# Euler problems/31 to 40

### From HaskellWiki

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Solution: | Solution: | ||

<haskell> | <haskell> | ||

− | problem_36 = | + | import Numeric |

+ | import Data.Char | ||

+ | |||

+ | showBin = flip (showIntAtBase 2 intToDigit) "" | ||

+ | |||

+ | isPalindrome x = x == reverse x | ||

+ | |||

+ | problem_36 = sum [x | x <- [1,3..1000000], isPalindrome (show x), isPalindrome (showBin x)] | ||

</haskell> | </haskell> | ||

## Revision as of 15:34, 5 August 2007

## Contents |

## 1 Problem 31

Investigating combinations of English currency denominations.

Solution:

This is the naive doubly recursive solution. Speed would be greatly improved by use of memoization, dynamic programming, or the closed form.

problem_31 = pence 200 [1,2,5,10,20,50,100,200] where pence 0 _ = 1 pence n [] = 0 pence n denominations@(d:ds) | n < d = 0 | otherwise = pence (n - d) denominations + pence n ds

## 2 Problem 32

Find the sum of all numbers that can be written as pandigital products.

Solution:

problem_32 = undefined

## 3 Problem 33

Discover all the fractions with an unorthodox cancelling method.

Solution:

problem_33 = undefined

## 4 Problem 34

Find the sum of all numbers which are equal to the sum of the factorial of their digits.

Solution:

import Data.Char problem_34 = sum [ x | x <- [3..100000], x == facsum x ] where facsum = sum . map (product . enumFromTo 1 . digitToInt) . show

## 5 Problem 35

How many circular primes are there below one million?

Solution:

problem_35 = undefined

## 6 Problem 36

Find the sum of all numbers less than one million, which are palindromic in base 10 and base 2.

Solution:

import Numeric import Data.Char showBin = flip (showIntAtBase 2 intToDigit) "" isPalindrome x = x == reverse x problem_36 = sum [x | x <- [1,3..1000000], isPalindrome (show x), isPalindrome (showBin x)]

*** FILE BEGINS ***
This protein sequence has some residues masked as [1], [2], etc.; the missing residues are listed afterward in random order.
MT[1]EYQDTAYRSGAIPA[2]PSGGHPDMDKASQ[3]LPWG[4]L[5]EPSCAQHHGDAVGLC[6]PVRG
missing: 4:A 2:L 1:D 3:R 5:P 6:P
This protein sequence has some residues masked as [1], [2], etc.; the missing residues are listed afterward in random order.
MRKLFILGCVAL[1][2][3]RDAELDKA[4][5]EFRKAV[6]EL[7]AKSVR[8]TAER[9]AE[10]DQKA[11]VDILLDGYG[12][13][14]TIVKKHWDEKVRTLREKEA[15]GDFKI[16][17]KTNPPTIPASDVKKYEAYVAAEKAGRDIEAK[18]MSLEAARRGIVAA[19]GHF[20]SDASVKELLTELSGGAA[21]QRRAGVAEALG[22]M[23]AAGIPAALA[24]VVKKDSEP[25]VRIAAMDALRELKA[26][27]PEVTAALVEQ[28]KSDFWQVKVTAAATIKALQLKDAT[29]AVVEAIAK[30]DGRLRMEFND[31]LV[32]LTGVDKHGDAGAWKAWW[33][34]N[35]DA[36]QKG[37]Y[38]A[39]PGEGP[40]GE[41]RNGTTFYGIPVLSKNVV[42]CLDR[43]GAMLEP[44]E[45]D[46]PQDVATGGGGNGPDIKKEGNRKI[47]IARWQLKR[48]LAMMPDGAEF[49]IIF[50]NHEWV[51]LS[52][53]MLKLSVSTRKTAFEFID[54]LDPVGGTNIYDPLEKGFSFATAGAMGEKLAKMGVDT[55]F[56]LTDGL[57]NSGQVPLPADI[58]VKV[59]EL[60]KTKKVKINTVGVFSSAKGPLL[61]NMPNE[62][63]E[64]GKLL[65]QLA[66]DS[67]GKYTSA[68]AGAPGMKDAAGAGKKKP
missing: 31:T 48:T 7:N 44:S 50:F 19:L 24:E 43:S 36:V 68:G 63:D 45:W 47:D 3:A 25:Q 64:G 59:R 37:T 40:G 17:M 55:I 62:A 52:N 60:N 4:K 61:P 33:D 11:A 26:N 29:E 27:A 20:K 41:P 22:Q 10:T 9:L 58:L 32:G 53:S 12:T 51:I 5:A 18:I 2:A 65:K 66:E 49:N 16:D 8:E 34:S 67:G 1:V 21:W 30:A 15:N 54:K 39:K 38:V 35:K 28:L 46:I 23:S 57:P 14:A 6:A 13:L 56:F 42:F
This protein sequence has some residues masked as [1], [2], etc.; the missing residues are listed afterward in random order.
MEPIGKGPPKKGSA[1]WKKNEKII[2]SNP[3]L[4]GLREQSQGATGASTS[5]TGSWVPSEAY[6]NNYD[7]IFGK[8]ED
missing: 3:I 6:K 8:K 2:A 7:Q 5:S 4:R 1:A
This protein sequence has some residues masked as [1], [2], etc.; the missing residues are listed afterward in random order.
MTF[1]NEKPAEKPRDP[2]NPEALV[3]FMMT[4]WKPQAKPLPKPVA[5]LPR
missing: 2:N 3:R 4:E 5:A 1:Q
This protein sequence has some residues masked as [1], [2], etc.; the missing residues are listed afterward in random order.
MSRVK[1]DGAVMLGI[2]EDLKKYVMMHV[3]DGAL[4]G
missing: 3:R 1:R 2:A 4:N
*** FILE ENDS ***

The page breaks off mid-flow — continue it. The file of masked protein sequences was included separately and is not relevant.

## 7 Problem 37

Find the sum of all eleven primes that are both truncatable from left to right and right to left.

Solution:

problem_37 = undefined

## 8 Problem 38

What is the largest 1 to 9 pandigital that can be formed by multiplying a fixed number by 1, 2, 3, ... ?

Solution:

problem_38 = maximum $ catMaybes [result | j <- [1..9999], let p2 = show j ++ show (2*j), let p3 = p2 ++ show (3*j), let p4 = p3 ++ show (4*j), let p5 = p4 ++ show (5*j), let result | isPan p2 = Just p2 | isPan p3 = Just p3 | isPan p4 = Just p4 | isPan p5 = Just p5 | otherwise = Nothing] where isPan s = sort s == "123456789"

Other solution:

import Data.List mult n i vs | length (concat vs) >= 9 = concat vs | otherwise = mult n (i+1) (vs ++ [show (n * i)]) problem_38 :: Int problem_38 = maximum $ map read $ filter ((['1'..'9'] ==) .sort) $ [ mult n 1 [] | n <- [2..9999] ]

## 9 Problem 39

If p is the perimeter of a right angle triangle, {a, b, c}, which value, for p ≤ 1000, has the most solutions?

Solution: We use the well known formula to generate primitive Pythagorean triples. All we need are the perimeters, and they have to be scaled to produce all triples in the problem space.

problem_39 = head $ perims !! indexMax where perims = group $ sort [n*p | p <- pTriples, n <- [1..1000 `div` p]] counts = map length perims Just indexMax = findIndex (== (maximum counts)) $ counts pTriples = [p | n <- [1..floor (sqrt 1000)], m <- [n+1..floor (sqrt 1000)], even n || even m, gcd n m == 1, let a = m^2 - n^2, let b = 2*m*n, let c = m^2 + n^2, let p = a + b + c, p < 1000]

## 10 Problem 40

Finding the nth digit of the fractional part of the irrational number.

Solution:

problem_40 = (d 1)*(d 10)*(d 100)*(d 1000)*(d 10000)*(d 100000)*(d 1000000) where n = concat [show n | n <- [1..]] d j = Data.Char.digitToInt (n !! (j-1))